Social Networking has really taken off over the past five years with networks like Facebook, MySpace, and Twitter being the major networks. I myself have been part of a social network for four years now and it has replaced my address book. Social Networks can help families stay connected by easily communicating with them at both family members convenience. My sister recently moved to
American Library Association recognizes the importance of social networking and the roles they play in the library (“Podcast Script”, 2009). A social network can also be used on school projects as a learning tool such as collaborations between students and teaching them how to use a new application. The Young Adult Services Association also points out that another benefit of social networks to minors is that they “make sure teens are able to plan and manage projects.” (“Social Netwroking and DOPA”, n.d.)
With the improvements of recent web browsing technologies on your mobile phone you can now be connected to these networks all day long. However what if you can not afford one of these phones or internet access, than you would need to access these networks through the local library.
However the federal government was trying to pass a law that would block the access of many people who use these networks at the library. This act is called the Deleting Online Predators Act of 2006 to protect children from being taken advantage of on the internet, and “require recipients of universal service support for schools and libraries to protect minors from commercial social networking websites and chat rooms.” (“H.R. 5319--109th Congress: Deleting Online Predators Act of 2006. “ 2006).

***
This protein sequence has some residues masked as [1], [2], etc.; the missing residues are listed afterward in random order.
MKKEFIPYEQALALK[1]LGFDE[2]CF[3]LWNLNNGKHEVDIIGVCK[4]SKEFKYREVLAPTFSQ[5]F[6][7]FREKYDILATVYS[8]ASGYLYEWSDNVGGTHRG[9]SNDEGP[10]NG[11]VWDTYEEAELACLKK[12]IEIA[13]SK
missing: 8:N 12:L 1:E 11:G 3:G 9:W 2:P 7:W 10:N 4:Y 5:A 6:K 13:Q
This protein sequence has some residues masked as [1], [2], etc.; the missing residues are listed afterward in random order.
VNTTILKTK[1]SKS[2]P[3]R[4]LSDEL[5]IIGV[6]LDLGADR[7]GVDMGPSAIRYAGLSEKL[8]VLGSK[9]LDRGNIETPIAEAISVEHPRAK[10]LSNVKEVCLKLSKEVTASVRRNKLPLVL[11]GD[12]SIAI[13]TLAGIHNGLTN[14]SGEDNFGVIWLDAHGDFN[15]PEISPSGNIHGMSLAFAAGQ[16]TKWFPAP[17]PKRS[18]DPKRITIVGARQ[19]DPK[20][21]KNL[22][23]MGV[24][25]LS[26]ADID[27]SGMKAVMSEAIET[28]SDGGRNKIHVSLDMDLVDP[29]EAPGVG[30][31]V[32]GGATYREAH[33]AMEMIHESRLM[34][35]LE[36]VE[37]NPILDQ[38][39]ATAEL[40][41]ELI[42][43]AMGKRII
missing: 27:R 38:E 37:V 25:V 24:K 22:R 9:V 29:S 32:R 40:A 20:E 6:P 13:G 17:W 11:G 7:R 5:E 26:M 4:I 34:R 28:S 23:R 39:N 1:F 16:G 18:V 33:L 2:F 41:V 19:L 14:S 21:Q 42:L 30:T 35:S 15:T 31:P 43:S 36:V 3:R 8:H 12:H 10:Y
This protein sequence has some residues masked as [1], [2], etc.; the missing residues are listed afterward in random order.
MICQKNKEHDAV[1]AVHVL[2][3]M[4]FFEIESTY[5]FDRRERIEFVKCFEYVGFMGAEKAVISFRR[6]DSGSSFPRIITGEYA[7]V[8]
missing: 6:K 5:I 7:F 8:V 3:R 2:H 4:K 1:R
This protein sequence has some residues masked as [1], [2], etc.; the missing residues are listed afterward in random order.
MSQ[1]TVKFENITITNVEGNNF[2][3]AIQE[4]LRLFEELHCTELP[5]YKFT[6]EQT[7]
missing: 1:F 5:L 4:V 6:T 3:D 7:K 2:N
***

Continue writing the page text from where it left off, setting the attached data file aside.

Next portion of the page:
Therefore any library that receives any federal aid must block minors from many interactive websites such as Facebook and Myspace. However
As these social networks continue to grow the debate will continue over the benefits and the dangers of these social networks. Furthermore future bills may appear in congress trying to block access to social networks through the libraries. Librarians will have to continue to defend the right of intellectual freedom when it comes to social networking and possible other applications on the web.
I will end with a few questions for you to ponder.
Are social networks more of a danger or a benefit to society?
Can social networks really be used as a learning tool for children?
Should the Federal government be able to tell libraries that they help fund, what sites their patrons can access?
Evans, M. K. (2009). The Pandora's Box of Social Networking. Retrieved October 6,
2009, from http://www.technewsworld.com/story/must-read/50812.html?wlc=1254518357
H.R. 5319--109th Congress: Deleting Online Predators Act of 2006. (2006). In GovTrack.us (database
of federal legislation). Retrieved Oct 2, 2009, from http://www.govtrack.us/congress
Online Social Networks. (2009). Retrieved October 6, 2009, from
Social Netwroking and DOPA. (n.d.). Retrieved October 6, 2009, from
Podcast Script: Online Social Networking and Intellectual Freedom. (2009). Retrieved
October 6, 2009, from. http://www.ala.org/ala/aboutala/offices/oif/ifissues/